The scrum of daily life and the noise of the marketplace still keep us from waking to the near presence of the Holy One. Have you seen the hand of God in the wondrous midnight blue of the sky after sunset or the fuchsia-painted sunrise in the last few days? Have you searched for the image of God in the face of a neighbor? Do we expect to meet Jesus in the poor? Are we willing to climb up out of the static and chaos of life to find the Spirit creating something new?
Christ Church exists to help us all wake from slumber. It might even involve taking a nap here, if we can remember to rest a while in the palm of God’s hand. There is a reason why this is called a sanctuary (it even says so on the steps outside your door!). Stop a minute and notice the miracle of breath – breathe in life-giving spirit and give thanks; breathe out fear and anxiety – and rest in God’s embrace.
This community has endured for 175 years because it continues to awaken people to the reality of God at work in their lives and in the world, and continues to prod them to go out and rouse others to realize the power and possibility of healing the world God has given us. This sanctuary is an image and an icon of the sanctuary that God intends for the whole world.
This church’s first building here in Holly Springs is now a shrine to those who died caring for yellow fever victims in 1878. Slave traders brought yellow fever to this continent along with their human cargo from West Africa, and the first epidemics erupted in North America in the 1600s. Ebola is this age’s yellow fever, and it’s migrating across West Africa right now largely because of fear and endemic poverty. The yellow fever martyrs were fully awake to the suffering around them. The world is just beginning to awaken to that suffering today. If you want to help, Episcopal Relief and Development is among those who are responding – providing medical supplies, teaching about transmission and prevention, and distributing food.
Christ Church is a community for awakening the world. Irenaeus famously said that the glory of God is a human being, fully alive. That’s your task here – to rouse this community to the fully alive, risen life of Jesus’ friends and disciples, and to dream God’s dream for healing, restoration, and reconciliation. What would it take to prompt cries of hosanna here? The food pantry and garden café are wide-awake responses to the fact that nearly half the residents here live below the poverty line. This is the second poorest community in Mississippi. What other wake-up calls are needed? I gather you’re also involved in housing and homelessness here. Imagine a city and county where every person had found a sanctuary, a home in which to dream dreams of wholeness and sleep in peace!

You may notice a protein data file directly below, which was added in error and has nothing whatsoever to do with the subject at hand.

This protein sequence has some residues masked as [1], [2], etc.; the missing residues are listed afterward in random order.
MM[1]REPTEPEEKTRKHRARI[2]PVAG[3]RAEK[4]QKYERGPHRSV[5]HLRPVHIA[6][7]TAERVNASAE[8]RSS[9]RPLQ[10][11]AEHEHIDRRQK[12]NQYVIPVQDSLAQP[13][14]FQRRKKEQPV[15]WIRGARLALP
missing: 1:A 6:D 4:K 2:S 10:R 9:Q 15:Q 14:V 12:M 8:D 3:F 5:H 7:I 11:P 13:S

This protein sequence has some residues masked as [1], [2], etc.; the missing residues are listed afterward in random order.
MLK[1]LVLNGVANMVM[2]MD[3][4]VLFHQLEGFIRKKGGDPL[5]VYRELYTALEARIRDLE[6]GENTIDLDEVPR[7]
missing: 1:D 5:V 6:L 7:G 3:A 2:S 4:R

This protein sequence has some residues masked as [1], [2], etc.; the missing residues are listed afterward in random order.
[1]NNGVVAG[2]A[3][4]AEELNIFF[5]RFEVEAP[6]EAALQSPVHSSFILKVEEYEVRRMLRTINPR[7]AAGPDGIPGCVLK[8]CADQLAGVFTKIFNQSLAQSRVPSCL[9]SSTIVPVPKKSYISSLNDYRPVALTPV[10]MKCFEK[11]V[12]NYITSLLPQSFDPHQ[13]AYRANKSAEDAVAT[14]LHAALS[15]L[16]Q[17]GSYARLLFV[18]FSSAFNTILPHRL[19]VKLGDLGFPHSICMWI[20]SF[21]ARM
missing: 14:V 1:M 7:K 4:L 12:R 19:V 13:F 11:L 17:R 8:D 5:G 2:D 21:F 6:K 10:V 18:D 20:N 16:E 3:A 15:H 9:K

Jacob’s dream includes the promise that all the people of the earth will be blessed by him and his descendants. We share that legacy, if only we will wake up and claim it. Pray that the people of this land and this community will be blessed by who you are, that people will be healed of their blindness and deafness to the suffering here and around the world. You have a goodly heritage in this place – stay awake, prod the people around you to be alert to the near presence of God, and you will hear cries of hosanna. Truly this is the gate of heaven! For through you Christ’s Church is indeed meant to bless the world for years and centuries to come.
 When the congregation outgrew it, it was sold to the Roman Catholics. The present building dates from 1858.